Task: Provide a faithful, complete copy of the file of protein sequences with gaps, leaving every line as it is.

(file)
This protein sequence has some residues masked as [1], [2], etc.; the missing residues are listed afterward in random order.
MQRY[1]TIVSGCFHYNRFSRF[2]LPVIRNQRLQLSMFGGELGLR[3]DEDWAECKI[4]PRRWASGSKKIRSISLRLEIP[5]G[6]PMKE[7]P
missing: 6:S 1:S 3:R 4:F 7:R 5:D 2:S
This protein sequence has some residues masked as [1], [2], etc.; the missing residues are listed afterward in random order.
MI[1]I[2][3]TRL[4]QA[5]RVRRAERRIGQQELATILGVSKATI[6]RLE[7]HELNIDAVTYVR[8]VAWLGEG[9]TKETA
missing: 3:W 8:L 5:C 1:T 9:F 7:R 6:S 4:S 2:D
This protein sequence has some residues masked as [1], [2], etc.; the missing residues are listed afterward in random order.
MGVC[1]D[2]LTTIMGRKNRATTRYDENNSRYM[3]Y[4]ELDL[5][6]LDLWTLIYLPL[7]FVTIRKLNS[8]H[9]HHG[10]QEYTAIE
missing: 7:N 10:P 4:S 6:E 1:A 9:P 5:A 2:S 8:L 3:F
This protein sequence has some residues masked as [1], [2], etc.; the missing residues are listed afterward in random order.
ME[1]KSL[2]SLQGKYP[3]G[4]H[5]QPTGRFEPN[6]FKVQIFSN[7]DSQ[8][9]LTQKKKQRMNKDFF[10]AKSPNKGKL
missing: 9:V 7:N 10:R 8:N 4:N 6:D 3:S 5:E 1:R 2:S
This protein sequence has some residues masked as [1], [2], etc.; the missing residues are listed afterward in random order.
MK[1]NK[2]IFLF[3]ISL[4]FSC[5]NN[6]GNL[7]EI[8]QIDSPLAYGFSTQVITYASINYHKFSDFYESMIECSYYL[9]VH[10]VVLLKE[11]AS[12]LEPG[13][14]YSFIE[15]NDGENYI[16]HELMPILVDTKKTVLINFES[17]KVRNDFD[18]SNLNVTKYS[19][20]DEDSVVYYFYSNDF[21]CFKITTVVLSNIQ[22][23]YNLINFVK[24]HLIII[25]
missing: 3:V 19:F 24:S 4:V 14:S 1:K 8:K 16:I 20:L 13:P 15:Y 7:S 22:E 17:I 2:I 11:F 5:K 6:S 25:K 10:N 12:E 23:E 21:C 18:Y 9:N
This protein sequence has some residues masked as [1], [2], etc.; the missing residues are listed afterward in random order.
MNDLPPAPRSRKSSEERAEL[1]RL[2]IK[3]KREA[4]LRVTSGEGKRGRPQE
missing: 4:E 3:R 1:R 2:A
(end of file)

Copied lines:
This protein sequence has some residues masked as [1], [2], etc.; the missing residues are listed afterward in random order.
MQRY[1]TIVSGCFHYNRFSRF[2]LPVIRNQRLQLSMFGGELGLR[3]DEDWAECKI[4]PRRWASGSKKIRSISLRLEIP[5]G[6]PMKE[7]P
missing: 6:S 1:S 3:R 4:F 7:R 5:D 2:S
This protein sequence has some residues masked as [1], [2], etc.; the missing residues are listed afterward in random order.
MI[1]I[2][3]TRL[4]QA[5]RVRRAERRIGQQELATILGVSKATI[6]RLE[7]HELNIDAVTYVR[8]VAWLGEG[9]TKETA
missing: 3:W 8:L 5:C 1:T 9:F 7:R 6:S 4:S 2:D
This protein sequence has some residues masked as [1], [2], etc.; the missing residues are listed afterward in random order.
MGVC[1]D[2]LTTIMGRKNRATTRYDENNSRYM[3]Y[4]ELDL[5][6]LDLWTLIYLPL[7]FVTIRKLNS[8]H[9]HHG[10]QEYTAIE
missing: 7:N 10:P 4:S 6:E 1:A 9:P 5:A 2:S 8:L 3:F
This protein sequence has some residues masked as [1], [2], etc.; the missing residues are listed afterward in random order.
ME[1]KSL[2]SLQGKYP[3]G[4]H[5]QPTGRFEPN[6]FKVQIFSN[7]DSQ[8][9]LTQKKKQRMNKDFF[10]AKSPNKGKL
missing: 9:V 7:N 10:R 8:N 4:N 6:D 3:S 5:E 1:R 2:S
This protein sequence has some residues masked as [1], [2], etc.; the missing residues are listed afterward in random order.
MK[1]NK[2]IFLF[3]ISL[4]FSC[5]NN[6]GNL[7]EI[8]QIDSPLAYGFSTQVITYASINYHKFSDFYESMIECSYYL[9]VH[10]VVLLKE[11]AS[12]LEPG[13][14]YSFIE[15]NDGENYI[16]HELMPILVDTKKTVLINFES[17]KVRNDFD[18]SNLNVTKYS[19][20]DEDSVVYYFYSNDF[21]CFKITTVVLSNIQ[22][23]YNLINFVK[24]HLIII[25]
missing: 3:V 19:F 24:S 4:V 14:S 1:K 8:K 16:I 20:L 13:P 15:Y 7:S 22:E 17:I 2:I 11:F 5:K 6:S 25:K 10:N 12:E 23:E 21:C 18:Y 9:N
This protein sequence has some residues masked as [1], [2], etc.; the missing residues are listed afterward in random order.
MNDLPPAPRSRKSSEERAEL[1]RL[2]IK[3]KREA[4]LRVTSGEGKRGRPQE
missing: 4:E 3:R 1:R 2:A